RICHMOND — The daffodils must be in need of therapy. Quite a few clumps of them started their journey into sunlight in November and, without snow, have been suffering for weeks with over-exposure to the serious chill that has periodically whacked the Berkshires this year.

They don't show signs of depression, however. A few shoots are brown on top, but the rest have their usual green-spear look, and they are popping up with a lot of energy considering that the Ides of March are not yet upon us.

In contrast, the snowdrops look cheery. They sometimes bloom as early as February, and they have other endearing qualities. They spread without being invasive, they don't mind being dug up and divided at any time, and they provide optimism in the face of brown lawns and shabby flower gardens.

March is the month when it's better to re-read the happy seed catalogues and study gardening magazines. The real world has mole hills in the lawn, leaves in the culverts, sticks under the maple trees and hydrangeas hanging dreary heads. The yard in March is far nicer when it's snow-covered.

Without the white stuff, all that did not get done in October looks accusingly at the gardener, and a little warmth in the air requires that person to rein in all impulses to put on the gloves, grab the tools and get at the mess. Remember that March has hosted legendary storms. Supposedly New England had a five-foot snowfall in 1717 (hardly a man is now alive who remembers that famous year); another five feet in 1888; and one that many remember, some 25 inches in 1997. It's too early to uncover anything.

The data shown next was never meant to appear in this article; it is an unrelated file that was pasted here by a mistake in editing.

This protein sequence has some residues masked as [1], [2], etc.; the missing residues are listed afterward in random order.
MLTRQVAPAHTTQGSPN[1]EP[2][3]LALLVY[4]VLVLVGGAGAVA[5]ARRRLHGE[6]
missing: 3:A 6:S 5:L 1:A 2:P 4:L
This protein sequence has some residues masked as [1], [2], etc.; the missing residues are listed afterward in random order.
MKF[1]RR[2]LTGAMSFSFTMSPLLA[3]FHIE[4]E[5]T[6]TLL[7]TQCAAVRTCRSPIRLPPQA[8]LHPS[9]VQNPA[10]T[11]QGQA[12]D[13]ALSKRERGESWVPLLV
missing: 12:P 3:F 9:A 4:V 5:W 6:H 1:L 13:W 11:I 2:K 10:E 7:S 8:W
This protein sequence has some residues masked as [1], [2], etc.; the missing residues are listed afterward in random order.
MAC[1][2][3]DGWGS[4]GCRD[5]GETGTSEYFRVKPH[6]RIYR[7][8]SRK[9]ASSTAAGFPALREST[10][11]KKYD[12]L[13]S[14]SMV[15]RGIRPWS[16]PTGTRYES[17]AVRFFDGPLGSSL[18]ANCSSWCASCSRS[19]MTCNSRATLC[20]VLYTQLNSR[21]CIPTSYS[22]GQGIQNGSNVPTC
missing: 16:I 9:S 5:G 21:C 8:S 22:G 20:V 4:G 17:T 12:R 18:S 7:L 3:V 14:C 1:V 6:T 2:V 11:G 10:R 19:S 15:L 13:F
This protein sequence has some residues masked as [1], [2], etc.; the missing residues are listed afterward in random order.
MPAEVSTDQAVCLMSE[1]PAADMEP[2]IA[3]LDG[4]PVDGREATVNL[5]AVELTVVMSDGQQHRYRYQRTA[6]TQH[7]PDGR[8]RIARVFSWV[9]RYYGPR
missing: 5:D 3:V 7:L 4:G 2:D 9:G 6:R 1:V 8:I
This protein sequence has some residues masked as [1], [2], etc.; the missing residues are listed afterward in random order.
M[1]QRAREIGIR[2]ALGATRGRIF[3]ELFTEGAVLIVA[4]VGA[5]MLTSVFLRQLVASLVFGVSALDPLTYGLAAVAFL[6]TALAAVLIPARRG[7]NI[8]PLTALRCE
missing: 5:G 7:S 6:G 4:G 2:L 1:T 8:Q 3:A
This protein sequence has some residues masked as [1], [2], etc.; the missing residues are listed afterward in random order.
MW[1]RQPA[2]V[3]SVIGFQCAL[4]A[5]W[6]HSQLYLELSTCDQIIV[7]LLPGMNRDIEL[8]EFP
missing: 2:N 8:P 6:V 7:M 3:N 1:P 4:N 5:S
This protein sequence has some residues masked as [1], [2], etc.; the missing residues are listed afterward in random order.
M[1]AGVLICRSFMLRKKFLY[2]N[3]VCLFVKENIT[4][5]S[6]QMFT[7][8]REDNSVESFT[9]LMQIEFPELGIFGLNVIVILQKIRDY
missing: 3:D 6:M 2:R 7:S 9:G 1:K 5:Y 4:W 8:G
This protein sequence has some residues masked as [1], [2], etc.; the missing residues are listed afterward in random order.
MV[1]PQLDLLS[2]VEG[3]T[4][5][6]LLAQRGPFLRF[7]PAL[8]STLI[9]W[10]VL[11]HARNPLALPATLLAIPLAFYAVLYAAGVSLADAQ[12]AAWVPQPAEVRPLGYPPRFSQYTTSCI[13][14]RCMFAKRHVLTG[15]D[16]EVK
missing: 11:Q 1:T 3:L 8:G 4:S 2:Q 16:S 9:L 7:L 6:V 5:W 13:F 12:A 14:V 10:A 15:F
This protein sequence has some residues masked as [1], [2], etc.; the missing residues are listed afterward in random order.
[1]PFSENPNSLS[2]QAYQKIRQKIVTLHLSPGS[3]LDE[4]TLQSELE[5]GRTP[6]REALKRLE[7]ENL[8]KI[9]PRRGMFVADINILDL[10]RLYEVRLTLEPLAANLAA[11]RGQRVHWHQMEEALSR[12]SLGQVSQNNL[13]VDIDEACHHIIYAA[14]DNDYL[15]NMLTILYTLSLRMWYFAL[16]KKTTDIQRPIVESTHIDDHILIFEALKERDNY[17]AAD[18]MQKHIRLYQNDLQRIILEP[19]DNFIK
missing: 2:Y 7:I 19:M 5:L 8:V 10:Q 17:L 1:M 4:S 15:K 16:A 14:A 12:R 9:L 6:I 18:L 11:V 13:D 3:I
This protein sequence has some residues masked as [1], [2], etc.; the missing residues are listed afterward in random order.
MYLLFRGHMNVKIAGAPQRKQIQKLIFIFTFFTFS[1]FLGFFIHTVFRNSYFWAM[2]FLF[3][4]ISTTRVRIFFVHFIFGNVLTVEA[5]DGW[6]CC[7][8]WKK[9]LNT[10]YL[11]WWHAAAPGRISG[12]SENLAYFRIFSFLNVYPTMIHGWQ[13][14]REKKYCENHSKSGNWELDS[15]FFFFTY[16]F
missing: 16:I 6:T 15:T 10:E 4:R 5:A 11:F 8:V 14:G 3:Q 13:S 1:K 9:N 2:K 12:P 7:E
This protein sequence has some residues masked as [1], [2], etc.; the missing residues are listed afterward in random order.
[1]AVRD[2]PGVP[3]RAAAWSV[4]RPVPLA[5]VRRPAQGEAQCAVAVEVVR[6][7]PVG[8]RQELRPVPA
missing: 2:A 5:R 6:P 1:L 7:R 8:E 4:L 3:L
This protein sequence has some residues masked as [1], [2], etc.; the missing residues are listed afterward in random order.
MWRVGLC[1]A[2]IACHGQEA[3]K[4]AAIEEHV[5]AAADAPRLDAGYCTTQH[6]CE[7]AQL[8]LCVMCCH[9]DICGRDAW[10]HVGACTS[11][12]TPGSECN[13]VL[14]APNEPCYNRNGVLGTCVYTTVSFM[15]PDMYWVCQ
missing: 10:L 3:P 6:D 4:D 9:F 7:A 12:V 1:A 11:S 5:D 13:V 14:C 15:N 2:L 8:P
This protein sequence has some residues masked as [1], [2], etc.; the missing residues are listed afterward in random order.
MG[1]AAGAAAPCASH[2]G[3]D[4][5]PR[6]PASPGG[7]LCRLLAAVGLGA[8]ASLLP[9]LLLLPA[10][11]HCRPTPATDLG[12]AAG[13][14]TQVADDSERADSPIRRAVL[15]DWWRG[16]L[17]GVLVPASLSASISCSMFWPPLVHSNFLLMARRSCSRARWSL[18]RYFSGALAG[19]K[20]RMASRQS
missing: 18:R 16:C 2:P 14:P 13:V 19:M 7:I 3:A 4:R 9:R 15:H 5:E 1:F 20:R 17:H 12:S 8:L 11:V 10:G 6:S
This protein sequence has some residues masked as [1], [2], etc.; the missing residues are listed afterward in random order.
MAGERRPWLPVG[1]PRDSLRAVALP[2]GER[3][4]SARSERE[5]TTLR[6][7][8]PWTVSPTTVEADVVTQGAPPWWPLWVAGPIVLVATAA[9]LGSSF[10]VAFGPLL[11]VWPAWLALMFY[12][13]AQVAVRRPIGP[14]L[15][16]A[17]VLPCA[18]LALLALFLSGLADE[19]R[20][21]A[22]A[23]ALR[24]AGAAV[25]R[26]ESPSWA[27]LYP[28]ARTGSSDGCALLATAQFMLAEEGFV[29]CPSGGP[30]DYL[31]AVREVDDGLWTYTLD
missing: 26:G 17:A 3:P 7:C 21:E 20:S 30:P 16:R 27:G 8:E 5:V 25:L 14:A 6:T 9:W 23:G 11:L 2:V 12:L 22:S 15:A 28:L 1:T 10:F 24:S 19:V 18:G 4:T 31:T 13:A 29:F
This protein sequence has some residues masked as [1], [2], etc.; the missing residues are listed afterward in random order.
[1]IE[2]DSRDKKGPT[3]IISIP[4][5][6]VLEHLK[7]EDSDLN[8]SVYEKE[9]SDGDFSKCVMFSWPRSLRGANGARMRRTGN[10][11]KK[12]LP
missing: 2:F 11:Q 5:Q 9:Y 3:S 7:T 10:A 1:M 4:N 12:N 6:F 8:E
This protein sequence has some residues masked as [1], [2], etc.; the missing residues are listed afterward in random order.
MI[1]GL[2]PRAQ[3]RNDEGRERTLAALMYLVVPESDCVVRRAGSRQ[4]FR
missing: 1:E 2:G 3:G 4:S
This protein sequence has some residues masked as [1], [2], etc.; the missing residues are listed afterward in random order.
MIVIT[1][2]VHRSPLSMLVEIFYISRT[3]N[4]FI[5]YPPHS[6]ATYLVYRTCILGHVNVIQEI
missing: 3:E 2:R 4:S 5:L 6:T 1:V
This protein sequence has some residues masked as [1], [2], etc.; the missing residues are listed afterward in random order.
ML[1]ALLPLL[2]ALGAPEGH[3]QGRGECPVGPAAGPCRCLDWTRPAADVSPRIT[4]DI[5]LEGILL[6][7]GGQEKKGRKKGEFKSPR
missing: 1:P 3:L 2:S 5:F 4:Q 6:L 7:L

We all have favorite snow stories. My grandson's parents were probably a little dismayed when I told him the snow was so deep in Lewiston, Maine, in 1956 that I and others in my dorm jumped off the porch roof into a giant snow bank. (It was afternoon, we were non-drinkers, and it wasn't a party.) Apparently we were suffering a bit from what had turned into a very long winter. Luckily, since it was a pretty dumb thing to do, we suffered no injuries. Said grandson is wintering on that same campus now.

But the family store of snow lore was never better than when the big storm came in May. Happily asleep, we were roused by a Southern drawl at our door informing us that it was snowing like crazy outside and the lights in her room didn't work. It was 6 a.m., and we figured our San Antonio sister-in-law was hallucinating or had serious jet lag. But it was true, all too true. Her news flash instantly buried all the plans for her visit — we went into survival mode for food and heat.

The optimists call these late, capricious storms poor man's fertilizer. It's hard to know whether that started because farmers needed to take some positive stance in the face of an unexpected delay in planting. But people have been saying it for generations, and it actually contains some truth. Spring snow, like rain, drops a little nitrogen on the soil, and plants need it to thrive. But it's also true that even if poor, gardeners will need more nitrogen than a spring storm brings.

Speaking of legends and lore, if this is truly spring, it's also Punxutawny Phil's year to brag about his brilliance.

Ruth Bass is a former Sunday editor of The Eagle. Her web site is